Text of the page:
Archive for July, 2010

The Homing Instinct of Dogs

July 21st, 2010

On 1 June, it was reported in The Daily Telegraph that a nervous whippet-terrier cross named Jack, who had fled into woods whilst on a country walk with his owners, had somehow made his way home to Penistone (sic), South Yorks, along an unfamiliar and hazardous 15-mile route that  would have involved his crossing both a by-pass and the M1 motorway. His delighted owner discovered him asleep on the doorstep, exhausted and with his feet covered in sores, a day and a half after he had gone missing. The case is further remarkable evidence of the homing instinct of dogs.

Perusing that obscure but delightful monograph, Recollections of the Early Days of the Vine Hunt, by a Sexagenarian (1865), I discover two more. The anonymous author is Edward Austen-Leigh, Jane Austen’s favourite nephew. He writes (p.17) that, in the mid-18th century, Lord Craven would bring his hounds every season to Dummer, near Basingstoke, and hunt the adjoining country. ‘Two or three draft hounds had been sent by Lord Craven to Blair Athol in Scotland, and had been taken part of the way by sea, but found their way back to the kennel at Dummer in some marvellously short space of time.’

He further writes: ‘A relation of mine knew of an instance somewhat similar. A neighbour of his, who kept harriers in the Cotswold Hills, had sent a hound to a pack in Essex, about twenty miles beyond London; I do not know whether on foot or in a carriage. When he was taken out with the pack in Essex, he was observed to be with them when the first hare was killed, but was missed soon afterwards. Some time in the next day, he was found at his old kennel in Gloucestershire. Both these cases seem to prove that dogs are directed to their point by some inexplicable instinct, though they know nothing of the intermediate space which they have to traverse.’

Perhaps the most spectacular example is part of my own family legend. Victor Hugo had a poodle (not a toy poodle, rather the sturdy, water-retrieving type) named Baron, of whom he was very fond. Baron nevertheless demanded constant attention and interfered with his master’s writing. One evening, early in 1877, my grandmother’s grandfather, the Marquis de Faletans, was attending Hugo’s salon in his fourth floor apartment in Paris, at 21 rue de Clichy. Hugo noticed him making a fuss of the dog. ‘Does Baron please you?’ he said. ‘He’s yours!’ Eight days later they departed for Russia, where my ancestor was to reside for a time with his wife at Great Bokino, her country estate, some 200 miles south-east of Moscow.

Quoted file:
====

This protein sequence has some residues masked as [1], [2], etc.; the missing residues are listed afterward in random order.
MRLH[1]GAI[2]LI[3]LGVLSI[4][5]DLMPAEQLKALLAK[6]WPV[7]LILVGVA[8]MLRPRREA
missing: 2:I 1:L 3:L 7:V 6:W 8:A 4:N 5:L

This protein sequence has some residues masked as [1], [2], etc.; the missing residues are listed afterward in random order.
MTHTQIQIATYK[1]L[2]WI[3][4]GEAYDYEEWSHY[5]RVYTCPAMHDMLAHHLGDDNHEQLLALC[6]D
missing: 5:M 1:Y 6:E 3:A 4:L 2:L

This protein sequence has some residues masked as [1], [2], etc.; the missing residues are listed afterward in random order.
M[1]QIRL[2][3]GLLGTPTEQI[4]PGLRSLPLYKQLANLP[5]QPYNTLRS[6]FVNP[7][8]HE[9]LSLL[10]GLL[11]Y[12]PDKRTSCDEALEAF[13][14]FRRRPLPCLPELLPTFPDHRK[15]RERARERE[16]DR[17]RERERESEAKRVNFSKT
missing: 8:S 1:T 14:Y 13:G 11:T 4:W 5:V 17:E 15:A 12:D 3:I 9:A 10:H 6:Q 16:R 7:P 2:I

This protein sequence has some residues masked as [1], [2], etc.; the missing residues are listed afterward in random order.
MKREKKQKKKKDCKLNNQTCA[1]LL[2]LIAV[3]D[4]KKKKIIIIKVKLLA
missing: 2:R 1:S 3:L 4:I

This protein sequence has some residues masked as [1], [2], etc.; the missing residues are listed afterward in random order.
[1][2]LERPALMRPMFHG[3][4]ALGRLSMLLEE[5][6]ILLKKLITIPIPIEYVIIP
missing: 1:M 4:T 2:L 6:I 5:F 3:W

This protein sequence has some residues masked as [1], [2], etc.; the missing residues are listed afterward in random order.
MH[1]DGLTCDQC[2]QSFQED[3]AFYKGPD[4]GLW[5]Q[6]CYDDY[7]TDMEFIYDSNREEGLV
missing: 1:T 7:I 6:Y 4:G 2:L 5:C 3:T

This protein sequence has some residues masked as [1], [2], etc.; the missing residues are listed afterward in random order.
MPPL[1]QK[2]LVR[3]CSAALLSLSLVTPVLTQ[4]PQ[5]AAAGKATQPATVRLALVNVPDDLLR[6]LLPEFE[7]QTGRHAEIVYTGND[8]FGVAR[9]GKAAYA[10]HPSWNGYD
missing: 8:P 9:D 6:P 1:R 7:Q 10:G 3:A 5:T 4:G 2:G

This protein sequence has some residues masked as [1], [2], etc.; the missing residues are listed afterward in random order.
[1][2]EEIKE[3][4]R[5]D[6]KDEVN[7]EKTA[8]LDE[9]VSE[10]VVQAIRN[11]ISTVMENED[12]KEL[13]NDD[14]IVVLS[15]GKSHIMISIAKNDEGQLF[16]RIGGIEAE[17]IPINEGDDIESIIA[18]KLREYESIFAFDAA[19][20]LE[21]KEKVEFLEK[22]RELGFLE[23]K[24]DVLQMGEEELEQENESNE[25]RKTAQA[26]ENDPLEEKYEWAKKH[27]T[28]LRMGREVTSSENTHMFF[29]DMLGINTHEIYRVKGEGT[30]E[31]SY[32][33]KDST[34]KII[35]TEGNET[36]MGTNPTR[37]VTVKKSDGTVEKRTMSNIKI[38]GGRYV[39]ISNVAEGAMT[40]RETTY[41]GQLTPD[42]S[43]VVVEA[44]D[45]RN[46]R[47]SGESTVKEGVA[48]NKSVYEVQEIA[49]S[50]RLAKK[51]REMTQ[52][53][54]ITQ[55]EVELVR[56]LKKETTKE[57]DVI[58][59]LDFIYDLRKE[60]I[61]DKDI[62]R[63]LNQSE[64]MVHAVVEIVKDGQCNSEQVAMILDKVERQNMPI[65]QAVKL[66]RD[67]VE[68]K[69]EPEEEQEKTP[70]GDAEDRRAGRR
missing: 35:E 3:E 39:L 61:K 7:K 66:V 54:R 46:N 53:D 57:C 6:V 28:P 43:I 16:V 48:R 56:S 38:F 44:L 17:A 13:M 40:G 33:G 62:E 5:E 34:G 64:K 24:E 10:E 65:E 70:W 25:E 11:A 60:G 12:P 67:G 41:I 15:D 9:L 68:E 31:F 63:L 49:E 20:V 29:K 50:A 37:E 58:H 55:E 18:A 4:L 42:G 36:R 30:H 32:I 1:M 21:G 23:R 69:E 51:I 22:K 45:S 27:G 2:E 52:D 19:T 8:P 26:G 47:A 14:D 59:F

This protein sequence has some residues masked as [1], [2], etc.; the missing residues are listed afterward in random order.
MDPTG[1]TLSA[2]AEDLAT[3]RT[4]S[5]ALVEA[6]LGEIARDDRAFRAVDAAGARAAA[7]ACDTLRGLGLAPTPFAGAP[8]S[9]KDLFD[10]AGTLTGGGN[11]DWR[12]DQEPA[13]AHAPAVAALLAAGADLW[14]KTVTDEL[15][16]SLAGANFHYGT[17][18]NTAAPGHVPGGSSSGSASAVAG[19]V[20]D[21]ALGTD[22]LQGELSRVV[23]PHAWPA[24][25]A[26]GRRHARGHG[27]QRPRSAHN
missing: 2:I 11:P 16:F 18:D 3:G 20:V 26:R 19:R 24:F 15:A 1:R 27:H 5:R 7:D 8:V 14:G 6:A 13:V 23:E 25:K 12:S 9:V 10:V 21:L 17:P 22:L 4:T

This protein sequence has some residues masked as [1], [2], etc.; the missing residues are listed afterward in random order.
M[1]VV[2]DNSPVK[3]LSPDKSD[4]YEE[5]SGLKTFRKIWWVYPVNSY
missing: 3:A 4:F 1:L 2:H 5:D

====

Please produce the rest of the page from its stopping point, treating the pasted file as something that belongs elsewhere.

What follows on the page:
Regular news was sent to the Hugos, but in mid-December, after a period of ominous silence, the Marquis reluctantly reported that the dog was missing, feared seized by a wolf or a bear.

Hugo, who had resigned himself to the loss, was roused from his bed on Christmas morning by his cook, who lived on the ground floor. An exhausted, emaciated Baron had appeared on the doorstep, and announced himself with frantic barks. Old Hugo was touched to the core, and amazed that Baron had travelled a distance of nearly 2,000 miles in less than a month. He resolved that they should never again be parted, and, indeed, Baron accompanied the family to Guernsey and later to a new apartment in Paris, where he died, a few months before his master, in 1884. Despite extensive investigations, none of the details of his incredible journey had ever been discovered.

The mail coach brings the news of Waterloo to Beaminster!

July 11th, 2010

During the French wars, the mail coaches were used for the official dissemination of news. When the Peace of Amiens was proclaimed in 1801, the coaches carried placards announcing ‘Peace with France’. Each driver wore a sprig of laurel, emblematic of peace, in his hat.

My cousin tells me that her great-uncle, Willie Trotman, had heard at second hand of the arrival of the mail coach in Beaminster, Dorset, in late June 1815. On this occasion, the entire coach was decked in laurel, the breathless driver announcing ‘Bloody news’ – that of the victory at Waterloo – to the excited onlookers. The original eyewitness is said to have been Uncle Willie’s great-grandmother, Ann Cox of Farrs, Beaminster (1770 – 1822), though I suspect that other members of his family would have remembered the event. The pace of life in country towns being rather slow, the arrival of any coach was liable to draw a crowd, if only to see who got off.

Ann Cox of Farrs was the grandmother of Ann Symes Trotman (born Cox), whose grandchildren would pester her to repeat the story, it being so unusual to hear her say ‘bloody’. Similar stories were handed down in other families, such as that of Thomas Hare (1806 – 91, pioneer of the Single Transferable Vote) who is said to have run alongside the same coach at Dorchester as a child. (So he told his grandson, Harold Clayton (1874 – 1963), who told my informant, Richard Hare (1922 – 2010).) See my ‘Dorset Families’ page for this and for a photograph of a later version of the Beaminster stagecoach.